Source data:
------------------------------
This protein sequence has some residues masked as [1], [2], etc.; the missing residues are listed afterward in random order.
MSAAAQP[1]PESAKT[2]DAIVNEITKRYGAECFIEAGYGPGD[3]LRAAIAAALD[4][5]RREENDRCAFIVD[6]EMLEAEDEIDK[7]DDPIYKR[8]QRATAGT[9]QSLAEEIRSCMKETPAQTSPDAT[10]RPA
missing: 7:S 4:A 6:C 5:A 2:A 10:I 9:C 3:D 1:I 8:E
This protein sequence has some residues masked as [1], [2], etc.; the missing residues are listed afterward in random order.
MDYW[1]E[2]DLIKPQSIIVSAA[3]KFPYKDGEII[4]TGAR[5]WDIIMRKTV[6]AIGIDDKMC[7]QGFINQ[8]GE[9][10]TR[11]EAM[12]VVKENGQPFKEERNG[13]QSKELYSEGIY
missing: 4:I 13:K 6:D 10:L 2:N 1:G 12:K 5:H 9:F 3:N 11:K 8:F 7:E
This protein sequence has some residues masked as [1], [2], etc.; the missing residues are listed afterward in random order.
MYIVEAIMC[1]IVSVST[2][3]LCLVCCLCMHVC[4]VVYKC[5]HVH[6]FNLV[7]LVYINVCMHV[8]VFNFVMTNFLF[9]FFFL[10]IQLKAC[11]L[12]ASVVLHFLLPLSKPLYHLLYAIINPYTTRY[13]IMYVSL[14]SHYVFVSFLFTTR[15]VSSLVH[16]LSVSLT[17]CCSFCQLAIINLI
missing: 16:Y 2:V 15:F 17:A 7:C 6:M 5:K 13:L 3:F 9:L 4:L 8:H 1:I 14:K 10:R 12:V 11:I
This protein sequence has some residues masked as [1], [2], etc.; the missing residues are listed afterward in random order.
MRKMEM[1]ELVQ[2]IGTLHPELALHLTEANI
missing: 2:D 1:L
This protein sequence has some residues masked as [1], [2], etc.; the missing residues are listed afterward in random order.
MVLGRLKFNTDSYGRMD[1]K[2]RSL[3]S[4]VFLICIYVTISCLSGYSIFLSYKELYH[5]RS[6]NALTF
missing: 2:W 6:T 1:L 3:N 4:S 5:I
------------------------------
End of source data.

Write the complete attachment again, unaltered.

This protein sequence has some residues masked as [1], [2], etc.; the missing residues are listed afterward in random order.
MSAAAQP[1]PESAKT[2]DAIVNEITKRYGAECFIEAGYGPGD[3]LRAAIAAALD[4][5]RREENDRCAFIVD[6]EMLEAEDEIDK[7]DDPIYKR[8]QRATAGT[9]QSLAEEIRSCMKETPAQTSPDAT[10]RPA
missing: 7:S 4:A 6:C 5:A 2:A 10:I 9:C 3:D 1:I 8:E
This protein sequence has some residues masked as [1], [2], etc.; the missing residues are listed afterward in random order.
MDYW[1]E[2]DLIKPQSIIVSAA[3]KFPYKDGEII[4]TGAR[5]WDIIMRKTV[6]AIGIDDKMC[7]QGFINQ[8]GE[9][10]TR[11]EAM[12]VVKENGQPFKEERNG[13]QSKELYSEGIY
missing: 4:I 13:K 6:D 10:L 2:N 1:G 12:K 5:H 9:F 3:N 11:K 8:F 7:E
This protein sequence has some residues masked as [1], [2], etc.; the missing residues are listed afterward in random order.
MYIVEAIMC[1]IVSVST[2][3]LCLVCCLCMHVC[4]VVYKC[5]HVH[6]FNLV[7]LVYINVCMHV[8]VFNFVMTNFLF[9]FFFL[10]IQLKAC[11]L[12]ASVVLHFLLPLSKPLYHLLYAIINPYTTRY[13]IMYVSL[14]SHYVFVSFLFTTR[15]VSSLVH[16]LSVSLT[17]CCSFCQLAIINLI
missing: 16:Y 2:V 15:F 17:A 7:C 6:M 5:K 13:L 3:F 9:L 4:L 8:H 1:I 14:K 10:R 12:V 11:I
This protein sequence has some residues masked as [1], [2], etc.; the missing residues are listed afterward in random order.
MRKMEM[1]ELVQ[2]IGTLHPELALHLTEANI
missing: 2:D 1:L
This protein sequence has some residues masked as [1], [2], etc.; the missing residues are listed afterward in random order.
MVLGRLKFNTDSYGRMD[1]K[2]RSL[3]S[4]VFLICIYVTISCLSGYSIFLSYKELYH[5]RS[6]NALTF
missing: 2:W 6:T 1:L 3:N 4:S 5:I